By Marshall Breeding
Storage for the Network: Designing an Effective Strategy
In an information environment, an organization's success is tightly coupled to its ability to store and manage information. Storage systems provide a critical part of an organization's network infrastructure. With the amount of data growing at an incredible rate, your storage strategy must keep pace. In designing a storage strategy for your organization, you must select the right technology for your primary storage system, implement solid backup procedures and ensure ongoing management of the system.
This chapter explores the critical issues related to data storage in a network and will guide you through the many options available for storage, whether yours is a small-scale departmental LAN or a massively large enterprisewide network. The available technologies differ in terms of capacity, performance, cost and reliability. The network architect's job involves sele cting the right combination of hardware and software options that will meet the data storage needs of the organization.
The Need for Storage
A computer's main memory holds active programs, data and computational results. The computer's efficient operation depends on data held in memory being available in a few nanoseconds. A computer's main memory uses Dynamic RAM (DRAM): It stores data and provides almost instantaneous access to that data, but is limited in and is gone once the computer is turned off.
Permanent storage holds the data and software that must be preserved even when the computer is powered down. Permanent storage needs can be immense. An organization's library of software applications can easily exceed many gigabytes, and the quantity of data can range in the terabytes. Financial systems, customer databases, electronic documents, bitmap images, digital sound and video are but some examples of the data on which organizations rely. A key part of the network infrastructure involves the hardware and software that stores the organization's ever-growing data.
In designing a data storage strategy for an organization's network, the stakes are extremely high. The data stored on the network is a vital resource that cannot be re-created. Give care to provide adequate capacity, fast performance and reliable access, but at all means never allow data loss.
This chapter focuses on the hardware and software technologies that directly relate to data storage itself. We will not attempt to cover the technologies for providing access to storage on a network and will not argue the nuances of the competing network operating systems and network communications issues. Our concern lies in the hardware and software solutions that become the building blocks of a comprehensive data storage strategy.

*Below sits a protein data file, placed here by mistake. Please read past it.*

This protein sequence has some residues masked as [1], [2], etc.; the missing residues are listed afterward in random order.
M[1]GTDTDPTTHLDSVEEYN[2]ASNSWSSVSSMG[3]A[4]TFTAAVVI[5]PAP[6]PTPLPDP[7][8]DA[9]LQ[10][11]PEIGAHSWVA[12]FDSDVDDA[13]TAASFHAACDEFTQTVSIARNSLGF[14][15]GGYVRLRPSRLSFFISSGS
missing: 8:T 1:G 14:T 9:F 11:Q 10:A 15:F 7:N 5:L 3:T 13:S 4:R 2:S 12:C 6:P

Storage Strategy Design Issues
As you construct a storage system, keep the following goals in mind:
Not all issues that have an impact on an organization's data strategy can be solved with technology. Individuals must follow sound practices with institutional data. Be sure that the users place their data within the supported data structures. Users cannot, for example, store vital data files on the local drives of their computers if the organization's storage strategy assumes that all data resides on network servers. End users are unlikely to perform frequent backups of their data or follow other procedures that ensure that institutional data are secure. An important part of an organization's storage strategy involves training users to trust that the network storage facilities are secure and well-managed.
Part of the design of the storage strategy includes defining what constitutes the supported data environment. Will you support data storage on desktop computers? Or must all institutional data reside on servers? Although it is possible to include desktop computers in the storage strategy to a limited extent, this practice should be generally avoided. Most backup software products will archive the contents of distributed computer hard drives, however, few of the other requirements of a well-managed storage strategy can be met with this approach. In this chapter, we will focus on storage systems designed to be integrated with network servers.
Several factors come into play when selecting storage options. Following is a survey of the basic concerns that will be discussed in detail later in the chapter.
Your storage system must be able to handle the appropriate quantity of data. Be aware of the organization's current data storage needs and the expected rates of growth. You cannot plan a storage strategy without detailed knowledge of the quantitie s of data involved.
The type of storage technology must be well-matched to the overall size of the organization's data needs and must be able to outpace its expected growth. Storage strategies implemented when the organization's network was relatively small often cannot be expanded beyond a certain point. Storage technologies designed for largescale enterprise networks may be burdensome for a departmental LAN. The storage systems on the network must be designed from the beginning to scale to larger data capacities without major upheavals. Avoid the disruption and costs associated with redeploying a whole new data storage system because you outgrew the previous system. Rather, choose a system that will continue grow as your data needs grow.